In the last part of my birth story, I was 5cms, and then all of a sudden, I was pushing.


What? No. I’m only 5cms. Why do I need to push?

Our midwife was shouting at me to stop pushing. “Your only 5cms, you’re bleeding a lot, please don’t push now, you are hurting yourself”.

When someone is telling you NOT to push, but you are having THOSE urges? Actual agony. I think I almost broke fingers squeezing Sam’s hand to try and stop the pushing urges.

The midwife, concerned about my bleeding, pulled the emergency alarm. So, a whole load of medical staff, plus the anaesthetist team who had come to administer my epidural, all arrived at the same time. Sam said there were about ten people in the room to witness my complete breakdown and our baby being born. (In the video below, you can hear the alarm still going off in the moments after his birth).

I was oblivious to all of this. The only thing I heard was the voice of the senior midwife, who said “If you want to push, you can push”. The best thing I’ve ever heard.

It was probably only a minute of pushing, but I had no idea how I was progressing. I was flat on my back, so I couldn’t see anything that was going on down there. No one was talking me through what was happening. I hadn’t even realised the head was out, until I asked. I think the head might have already been out before I was given ‘permission’ to push.

With my worries about my second stage with Rory, I felt anxious not to have any guidance at this important point. And very anxious to be trapped in the position I was, which is not ideal for birthing.

But, my worry was only momentary, as with just one more push, his body shifted effortlessly. No shoulder dystocia this time round.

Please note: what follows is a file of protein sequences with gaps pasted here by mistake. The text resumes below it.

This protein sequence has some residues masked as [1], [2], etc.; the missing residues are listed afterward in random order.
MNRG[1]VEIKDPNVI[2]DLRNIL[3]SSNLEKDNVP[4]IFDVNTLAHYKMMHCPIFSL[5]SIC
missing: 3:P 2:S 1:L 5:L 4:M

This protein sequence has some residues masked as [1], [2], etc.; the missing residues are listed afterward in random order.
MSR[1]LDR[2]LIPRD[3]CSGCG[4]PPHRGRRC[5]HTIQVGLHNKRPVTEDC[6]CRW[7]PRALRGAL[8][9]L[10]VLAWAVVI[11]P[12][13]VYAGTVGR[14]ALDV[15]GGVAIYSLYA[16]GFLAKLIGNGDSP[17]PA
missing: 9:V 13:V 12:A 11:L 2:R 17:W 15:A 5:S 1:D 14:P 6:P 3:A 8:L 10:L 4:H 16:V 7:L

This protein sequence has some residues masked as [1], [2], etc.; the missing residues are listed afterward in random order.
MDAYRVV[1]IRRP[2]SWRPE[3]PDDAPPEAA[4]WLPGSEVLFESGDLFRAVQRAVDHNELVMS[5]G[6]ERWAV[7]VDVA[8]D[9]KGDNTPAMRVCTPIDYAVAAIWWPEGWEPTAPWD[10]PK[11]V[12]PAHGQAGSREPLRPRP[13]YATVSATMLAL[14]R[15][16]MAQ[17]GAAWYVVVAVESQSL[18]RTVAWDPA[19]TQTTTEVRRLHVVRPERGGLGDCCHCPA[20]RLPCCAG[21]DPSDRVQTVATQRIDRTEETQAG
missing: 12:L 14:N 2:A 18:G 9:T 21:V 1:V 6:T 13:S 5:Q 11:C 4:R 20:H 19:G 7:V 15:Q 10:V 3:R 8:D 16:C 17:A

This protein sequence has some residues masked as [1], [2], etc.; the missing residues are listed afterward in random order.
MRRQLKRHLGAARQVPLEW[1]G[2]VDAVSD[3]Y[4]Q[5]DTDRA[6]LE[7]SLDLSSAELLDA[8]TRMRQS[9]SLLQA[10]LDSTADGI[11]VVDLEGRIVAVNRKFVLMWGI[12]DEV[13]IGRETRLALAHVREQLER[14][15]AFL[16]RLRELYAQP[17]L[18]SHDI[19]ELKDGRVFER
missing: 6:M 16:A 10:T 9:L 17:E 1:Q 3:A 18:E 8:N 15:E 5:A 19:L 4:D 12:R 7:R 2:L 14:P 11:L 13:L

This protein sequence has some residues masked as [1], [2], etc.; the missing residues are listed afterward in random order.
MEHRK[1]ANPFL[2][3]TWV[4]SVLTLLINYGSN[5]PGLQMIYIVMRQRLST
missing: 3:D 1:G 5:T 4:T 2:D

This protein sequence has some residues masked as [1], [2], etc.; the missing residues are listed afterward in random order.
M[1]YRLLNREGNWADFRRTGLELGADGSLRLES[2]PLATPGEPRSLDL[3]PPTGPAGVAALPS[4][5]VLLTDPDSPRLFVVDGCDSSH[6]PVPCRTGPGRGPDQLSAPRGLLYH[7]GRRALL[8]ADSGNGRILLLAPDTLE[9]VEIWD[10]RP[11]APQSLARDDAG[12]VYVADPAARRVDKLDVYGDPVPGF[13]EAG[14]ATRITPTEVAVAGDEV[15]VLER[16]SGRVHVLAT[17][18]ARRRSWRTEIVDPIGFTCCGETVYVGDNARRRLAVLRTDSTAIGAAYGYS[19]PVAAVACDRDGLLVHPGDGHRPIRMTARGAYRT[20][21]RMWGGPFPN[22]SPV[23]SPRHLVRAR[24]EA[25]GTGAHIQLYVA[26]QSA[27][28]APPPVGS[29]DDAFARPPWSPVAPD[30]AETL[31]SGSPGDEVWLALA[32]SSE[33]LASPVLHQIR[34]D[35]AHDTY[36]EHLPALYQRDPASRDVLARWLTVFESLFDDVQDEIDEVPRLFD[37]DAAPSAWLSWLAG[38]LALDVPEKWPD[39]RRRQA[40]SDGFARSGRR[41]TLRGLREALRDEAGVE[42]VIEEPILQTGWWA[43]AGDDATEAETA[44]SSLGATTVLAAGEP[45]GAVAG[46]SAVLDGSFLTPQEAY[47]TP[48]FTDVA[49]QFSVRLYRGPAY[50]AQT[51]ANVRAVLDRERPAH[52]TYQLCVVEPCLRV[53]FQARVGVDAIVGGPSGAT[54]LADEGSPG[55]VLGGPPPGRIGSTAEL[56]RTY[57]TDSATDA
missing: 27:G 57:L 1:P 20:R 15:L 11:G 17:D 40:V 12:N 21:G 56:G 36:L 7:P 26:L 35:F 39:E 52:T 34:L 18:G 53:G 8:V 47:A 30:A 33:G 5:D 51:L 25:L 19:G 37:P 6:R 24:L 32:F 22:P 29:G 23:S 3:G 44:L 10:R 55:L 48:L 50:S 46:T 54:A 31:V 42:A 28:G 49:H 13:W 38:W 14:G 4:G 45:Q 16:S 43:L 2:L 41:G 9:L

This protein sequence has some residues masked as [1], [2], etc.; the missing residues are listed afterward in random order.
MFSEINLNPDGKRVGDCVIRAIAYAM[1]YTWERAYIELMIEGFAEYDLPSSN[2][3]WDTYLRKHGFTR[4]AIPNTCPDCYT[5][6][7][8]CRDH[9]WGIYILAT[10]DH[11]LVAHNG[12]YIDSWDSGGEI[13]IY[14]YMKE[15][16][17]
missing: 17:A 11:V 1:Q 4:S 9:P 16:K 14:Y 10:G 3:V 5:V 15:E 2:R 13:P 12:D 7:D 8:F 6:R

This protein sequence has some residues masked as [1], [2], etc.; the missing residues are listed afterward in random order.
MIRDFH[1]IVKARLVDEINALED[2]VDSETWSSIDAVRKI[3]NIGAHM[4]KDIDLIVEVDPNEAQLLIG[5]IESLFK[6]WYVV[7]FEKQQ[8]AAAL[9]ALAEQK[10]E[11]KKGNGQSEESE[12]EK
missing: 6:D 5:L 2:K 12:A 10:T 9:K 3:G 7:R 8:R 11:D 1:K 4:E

He was here.

An entirely normal ETERNITY of quiet before the cry. And then there it was.

I asked if he was OK. I know they were concerned about my bleeding and his fast arrival. He was OK.

I couldn’t see him, because I was flat on my back. I couldn’t see anything. Another eternity passed before he was handed to me.

The midwives had decided to wipe him down with a towel before passing him up to me. My other two had been handed to me straight away, and I hadn’t specified anything in my birth plan, because to be honest, I just assumed babies were generally always given to you straight away.

I also think he might have been rather messy, judging by the midwife who kept jovially shaking her head and saying, “MY GOD. There’s SO MUCH BLOOD” in the minutes after I’d given birth.

(Sam and I still laugh about her subtlety – can you imagine if that was your first birth? You’d be freaking out massively).

I know we are meant to say “Oh well, healthy baby is all that matters”, but I will be honest and say that I am still a bit sad that he wasn’t given to me straight away. And still a bit sad about his birth in general. Despite it being my third time, it was vastly different to my previous labours and I feel like I’ve learnt a whole lot in hindsight.